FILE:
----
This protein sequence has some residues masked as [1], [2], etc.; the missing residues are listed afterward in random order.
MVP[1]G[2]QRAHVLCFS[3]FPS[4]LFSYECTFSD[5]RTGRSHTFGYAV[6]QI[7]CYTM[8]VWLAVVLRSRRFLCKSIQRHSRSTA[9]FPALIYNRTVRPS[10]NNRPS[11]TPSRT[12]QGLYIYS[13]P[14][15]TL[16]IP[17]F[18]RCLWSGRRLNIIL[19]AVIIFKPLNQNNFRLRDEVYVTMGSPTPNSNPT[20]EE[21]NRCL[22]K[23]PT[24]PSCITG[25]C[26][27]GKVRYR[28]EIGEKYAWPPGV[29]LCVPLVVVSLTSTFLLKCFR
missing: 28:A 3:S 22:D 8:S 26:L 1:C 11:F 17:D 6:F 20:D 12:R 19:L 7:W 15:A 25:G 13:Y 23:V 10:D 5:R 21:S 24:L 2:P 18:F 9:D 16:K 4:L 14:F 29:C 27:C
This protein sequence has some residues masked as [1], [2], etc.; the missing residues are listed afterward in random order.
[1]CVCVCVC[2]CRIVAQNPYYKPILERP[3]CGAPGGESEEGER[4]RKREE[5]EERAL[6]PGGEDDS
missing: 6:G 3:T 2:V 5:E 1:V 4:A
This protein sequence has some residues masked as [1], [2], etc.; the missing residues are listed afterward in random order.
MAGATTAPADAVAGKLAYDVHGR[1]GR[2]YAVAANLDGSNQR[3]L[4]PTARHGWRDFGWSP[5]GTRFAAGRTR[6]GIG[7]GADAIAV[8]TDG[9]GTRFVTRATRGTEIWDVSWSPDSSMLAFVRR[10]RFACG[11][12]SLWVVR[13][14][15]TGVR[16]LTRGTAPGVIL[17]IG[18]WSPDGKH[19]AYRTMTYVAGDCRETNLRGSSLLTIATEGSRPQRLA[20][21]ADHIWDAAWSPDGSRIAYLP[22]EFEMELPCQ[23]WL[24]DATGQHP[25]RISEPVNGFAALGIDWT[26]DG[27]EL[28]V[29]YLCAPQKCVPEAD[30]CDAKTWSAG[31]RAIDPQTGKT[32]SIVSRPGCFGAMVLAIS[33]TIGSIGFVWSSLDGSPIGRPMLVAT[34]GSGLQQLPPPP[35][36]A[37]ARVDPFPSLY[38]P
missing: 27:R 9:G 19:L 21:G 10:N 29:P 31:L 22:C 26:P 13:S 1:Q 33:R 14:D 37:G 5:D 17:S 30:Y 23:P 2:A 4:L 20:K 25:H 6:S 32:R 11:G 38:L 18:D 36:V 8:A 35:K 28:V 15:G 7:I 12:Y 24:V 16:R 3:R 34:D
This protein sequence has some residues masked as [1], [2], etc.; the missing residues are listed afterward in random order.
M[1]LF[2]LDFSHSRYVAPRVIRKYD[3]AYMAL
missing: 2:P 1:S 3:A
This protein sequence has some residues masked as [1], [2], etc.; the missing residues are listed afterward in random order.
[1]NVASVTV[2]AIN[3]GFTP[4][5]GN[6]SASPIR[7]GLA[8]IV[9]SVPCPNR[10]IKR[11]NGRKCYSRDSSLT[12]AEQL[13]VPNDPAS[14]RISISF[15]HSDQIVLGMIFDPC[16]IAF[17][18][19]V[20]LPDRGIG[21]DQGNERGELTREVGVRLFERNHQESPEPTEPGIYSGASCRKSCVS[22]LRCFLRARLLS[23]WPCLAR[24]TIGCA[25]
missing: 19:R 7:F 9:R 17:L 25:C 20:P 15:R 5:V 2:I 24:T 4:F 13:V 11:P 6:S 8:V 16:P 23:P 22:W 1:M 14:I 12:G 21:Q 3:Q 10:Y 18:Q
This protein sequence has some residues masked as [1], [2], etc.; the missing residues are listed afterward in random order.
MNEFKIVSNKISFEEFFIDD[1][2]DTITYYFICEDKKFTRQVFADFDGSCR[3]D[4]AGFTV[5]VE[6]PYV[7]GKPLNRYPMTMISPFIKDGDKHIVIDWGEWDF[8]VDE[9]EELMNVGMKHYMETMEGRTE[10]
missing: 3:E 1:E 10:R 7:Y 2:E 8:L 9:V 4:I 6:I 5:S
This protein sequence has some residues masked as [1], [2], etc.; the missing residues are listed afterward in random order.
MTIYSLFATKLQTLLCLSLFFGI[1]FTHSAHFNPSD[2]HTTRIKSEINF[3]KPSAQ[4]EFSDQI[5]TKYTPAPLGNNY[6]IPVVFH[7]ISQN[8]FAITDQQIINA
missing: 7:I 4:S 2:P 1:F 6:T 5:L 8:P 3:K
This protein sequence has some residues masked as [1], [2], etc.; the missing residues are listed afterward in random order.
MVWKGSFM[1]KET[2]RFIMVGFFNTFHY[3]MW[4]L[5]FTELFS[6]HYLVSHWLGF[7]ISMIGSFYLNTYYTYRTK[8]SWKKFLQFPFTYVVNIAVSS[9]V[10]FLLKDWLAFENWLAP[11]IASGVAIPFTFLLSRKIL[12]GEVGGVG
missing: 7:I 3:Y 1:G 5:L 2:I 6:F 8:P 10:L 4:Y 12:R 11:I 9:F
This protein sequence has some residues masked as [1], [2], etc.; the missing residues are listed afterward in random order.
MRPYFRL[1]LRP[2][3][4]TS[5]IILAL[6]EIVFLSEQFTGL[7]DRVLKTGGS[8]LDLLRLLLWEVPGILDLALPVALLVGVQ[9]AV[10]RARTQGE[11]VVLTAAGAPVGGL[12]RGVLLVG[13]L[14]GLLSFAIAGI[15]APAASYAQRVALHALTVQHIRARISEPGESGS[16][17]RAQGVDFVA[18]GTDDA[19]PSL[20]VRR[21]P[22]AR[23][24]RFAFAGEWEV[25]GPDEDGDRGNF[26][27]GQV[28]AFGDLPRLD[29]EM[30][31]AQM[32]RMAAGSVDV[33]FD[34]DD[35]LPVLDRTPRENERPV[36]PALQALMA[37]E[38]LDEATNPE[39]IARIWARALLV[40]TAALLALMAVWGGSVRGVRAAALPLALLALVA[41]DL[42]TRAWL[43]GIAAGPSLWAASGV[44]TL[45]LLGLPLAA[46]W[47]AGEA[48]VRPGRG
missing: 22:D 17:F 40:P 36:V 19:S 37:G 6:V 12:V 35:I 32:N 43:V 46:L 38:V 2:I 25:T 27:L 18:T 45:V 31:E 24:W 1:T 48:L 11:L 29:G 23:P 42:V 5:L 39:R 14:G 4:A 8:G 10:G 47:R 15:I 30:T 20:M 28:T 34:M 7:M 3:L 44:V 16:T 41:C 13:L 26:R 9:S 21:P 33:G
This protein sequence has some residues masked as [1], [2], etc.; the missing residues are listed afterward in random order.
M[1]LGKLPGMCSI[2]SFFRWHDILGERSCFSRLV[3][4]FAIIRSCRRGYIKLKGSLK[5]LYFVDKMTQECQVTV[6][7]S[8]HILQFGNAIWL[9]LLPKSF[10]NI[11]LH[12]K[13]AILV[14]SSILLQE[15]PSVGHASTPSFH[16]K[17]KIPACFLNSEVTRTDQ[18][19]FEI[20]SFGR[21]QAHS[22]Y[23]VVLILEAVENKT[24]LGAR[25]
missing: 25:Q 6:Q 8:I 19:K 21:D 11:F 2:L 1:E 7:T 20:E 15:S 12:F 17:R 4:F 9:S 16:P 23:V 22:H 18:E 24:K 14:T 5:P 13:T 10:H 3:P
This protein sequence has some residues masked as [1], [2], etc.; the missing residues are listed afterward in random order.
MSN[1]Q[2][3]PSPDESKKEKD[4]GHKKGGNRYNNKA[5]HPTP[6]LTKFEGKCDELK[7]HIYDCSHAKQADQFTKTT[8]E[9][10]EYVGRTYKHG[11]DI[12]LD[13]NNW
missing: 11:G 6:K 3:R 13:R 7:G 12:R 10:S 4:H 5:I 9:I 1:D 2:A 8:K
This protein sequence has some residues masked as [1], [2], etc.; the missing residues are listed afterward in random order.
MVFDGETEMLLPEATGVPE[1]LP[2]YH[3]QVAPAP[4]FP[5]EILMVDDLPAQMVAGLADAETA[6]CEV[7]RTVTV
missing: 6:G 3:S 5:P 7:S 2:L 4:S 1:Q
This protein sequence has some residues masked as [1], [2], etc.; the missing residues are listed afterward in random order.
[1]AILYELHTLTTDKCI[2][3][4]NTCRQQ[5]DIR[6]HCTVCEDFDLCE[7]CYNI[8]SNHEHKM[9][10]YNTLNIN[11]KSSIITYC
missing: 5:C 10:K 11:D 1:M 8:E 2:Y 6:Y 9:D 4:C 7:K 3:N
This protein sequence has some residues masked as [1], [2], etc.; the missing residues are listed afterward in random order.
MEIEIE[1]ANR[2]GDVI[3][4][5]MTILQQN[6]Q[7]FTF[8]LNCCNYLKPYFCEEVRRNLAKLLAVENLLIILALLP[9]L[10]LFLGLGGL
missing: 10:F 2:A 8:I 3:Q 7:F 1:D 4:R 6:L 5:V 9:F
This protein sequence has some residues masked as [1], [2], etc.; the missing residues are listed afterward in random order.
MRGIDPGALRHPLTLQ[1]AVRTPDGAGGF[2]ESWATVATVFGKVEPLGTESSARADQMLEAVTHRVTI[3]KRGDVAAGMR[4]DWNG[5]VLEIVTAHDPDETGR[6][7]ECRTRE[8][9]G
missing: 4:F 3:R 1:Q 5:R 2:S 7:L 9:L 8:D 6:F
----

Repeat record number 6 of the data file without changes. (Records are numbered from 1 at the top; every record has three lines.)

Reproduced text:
This protein sequence has some residues masked as [1], [2], etc.; the missing residues are listed afterward in random order.
MNEFKIVSNKISFEEFFIDD[1][2]DTITYYFICEDKKFTRQVFADFDGSCR[3]D[4]AGFTV[5]VE[6]PYV[7]GKPLNRYPMTMISPFIKDGDKHIVIDWGEWDF[8]VDE[9]EELMNVGMKHYMETMEGRTE[10]
missing: 3:E 1:E 10:R 7:Y 2:E 8:L 9:V 4:I 6:I 5:S